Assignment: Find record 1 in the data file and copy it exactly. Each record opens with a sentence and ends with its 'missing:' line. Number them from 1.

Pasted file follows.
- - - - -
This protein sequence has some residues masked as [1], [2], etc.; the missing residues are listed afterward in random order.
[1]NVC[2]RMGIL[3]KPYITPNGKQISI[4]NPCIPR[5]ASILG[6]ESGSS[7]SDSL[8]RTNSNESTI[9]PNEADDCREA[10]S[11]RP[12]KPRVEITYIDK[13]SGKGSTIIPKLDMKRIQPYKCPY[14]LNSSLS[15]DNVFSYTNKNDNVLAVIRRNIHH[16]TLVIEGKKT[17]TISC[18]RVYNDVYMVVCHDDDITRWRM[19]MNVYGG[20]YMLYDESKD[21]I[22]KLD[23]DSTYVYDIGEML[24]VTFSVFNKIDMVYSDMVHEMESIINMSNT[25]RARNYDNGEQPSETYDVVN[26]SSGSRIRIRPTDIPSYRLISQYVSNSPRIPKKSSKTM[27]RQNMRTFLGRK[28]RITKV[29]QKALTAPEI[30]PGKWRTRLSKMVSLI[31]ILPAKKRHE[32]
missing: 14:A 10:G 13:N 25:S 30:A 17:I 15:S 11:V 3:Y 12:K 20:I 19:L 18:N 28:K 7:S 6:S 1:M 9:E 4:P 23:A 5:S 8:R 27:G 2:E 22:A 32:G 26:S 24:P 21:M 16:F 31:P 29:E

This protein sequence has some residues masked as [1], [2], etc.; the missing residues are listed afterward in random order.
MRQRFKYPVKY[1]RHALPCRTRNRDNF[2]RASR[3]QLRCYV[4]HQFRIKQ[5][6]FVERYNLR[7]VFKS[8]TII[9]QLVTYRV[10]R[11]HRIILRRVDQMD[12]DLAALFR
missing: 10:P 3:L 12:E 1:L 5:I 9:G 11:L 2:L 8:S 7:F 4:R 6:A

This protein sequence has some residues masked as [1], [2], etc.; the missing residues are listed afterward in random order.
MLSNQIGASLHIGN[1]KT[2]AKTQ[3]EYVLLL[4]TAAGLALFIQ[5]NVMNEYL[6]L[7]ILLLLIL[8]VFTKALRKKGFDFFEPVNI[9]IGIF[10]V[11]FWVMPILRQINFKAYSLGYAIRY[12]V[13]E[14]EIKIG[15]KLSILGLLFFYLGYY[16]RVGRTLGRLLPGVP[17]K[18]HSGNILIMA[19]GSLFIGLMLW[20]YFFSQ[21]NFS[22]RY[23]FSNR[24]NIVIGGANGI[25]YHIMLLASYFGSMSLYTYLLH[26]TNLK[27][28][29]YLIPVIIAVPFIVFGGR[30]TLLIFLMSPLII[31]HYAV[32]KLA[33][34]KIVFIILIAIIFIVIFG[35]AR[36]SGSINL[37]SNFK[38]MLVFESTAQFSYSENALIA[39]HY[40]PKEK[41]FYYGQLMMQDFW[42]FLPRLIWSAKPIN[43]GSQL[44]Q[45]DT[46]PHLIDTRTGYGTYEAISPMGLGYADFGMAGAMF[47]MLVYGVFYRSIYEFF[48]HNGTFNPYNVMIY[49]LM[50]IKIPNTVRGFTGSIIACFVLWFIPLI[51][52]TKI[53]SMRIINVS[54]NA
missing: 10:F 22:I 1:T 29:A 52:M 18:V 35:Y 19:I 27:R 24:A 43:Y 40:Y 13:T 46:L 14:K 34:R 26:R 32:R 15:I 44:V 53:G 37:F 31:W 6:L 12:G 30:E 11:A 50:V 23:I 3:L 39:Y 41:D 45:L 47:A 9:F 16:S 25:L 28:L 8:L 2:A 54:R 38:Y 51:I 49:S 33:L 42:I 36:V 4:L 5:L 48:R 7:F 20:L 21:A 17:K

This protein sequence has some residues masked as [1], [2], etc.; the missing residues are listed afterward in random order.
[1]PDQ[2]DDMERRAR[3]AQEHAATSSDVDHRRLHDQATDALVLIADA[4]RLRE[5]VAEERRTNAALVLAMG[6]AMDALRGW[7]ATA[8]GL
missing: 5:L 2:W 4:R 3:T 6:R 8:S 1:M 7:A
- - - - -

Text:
This protein sequence has some residues masked as [1], [2], etc.; the missing residues are listed afterward in random order.
[1]NVC[2]RMGIL[3]KPYITPNGKQISI[4]NPCIPR[5]ASILG[6]ESGSS[7]SDSL[8]RTNSNESTI[9]PNEADDCREA[10]S[11]RP[12]KPRVEITYIDK[13]SGKGSTIIPKLDMKRIQPYKCPY[14]LNSSLS[15]DNVFSYTNKNDNVLAVIRRNIHH[16]TLVIEGKKT[17]TISC[18]RVYNDVYMVVCHDDDITRWRM[19]MNVYGG[20]YMLYDESKD[21]I[22]KLD[23]DSTYVYDIGEML[24]VTFSVFNKIDMVYSDMVHEMESIINMSNT[25]RARNYDNGEQPSETYDVVN[26]SSGSRIRIRPTDIPSYRLISQYVSNSPRIPKKSSKTM[27]RQNMRTFLGRK[28]RITKV[29]QKALTAPEI[30]PGKWRTRLSKMVSLI[31]ILPAKKRHE[32]
missing: 14:A 10:G 13:N 25:S 30:A 17:I 15:S 11:V 3:Y 12:K 20:I 19:L 18:N 28:K 7:S 6:S 1:M 9:E 4:P 23:A 5:S 8:R 27:G 2:E 22:A 32:G 26:S 24:P 21:M 16:F 31:P 29:E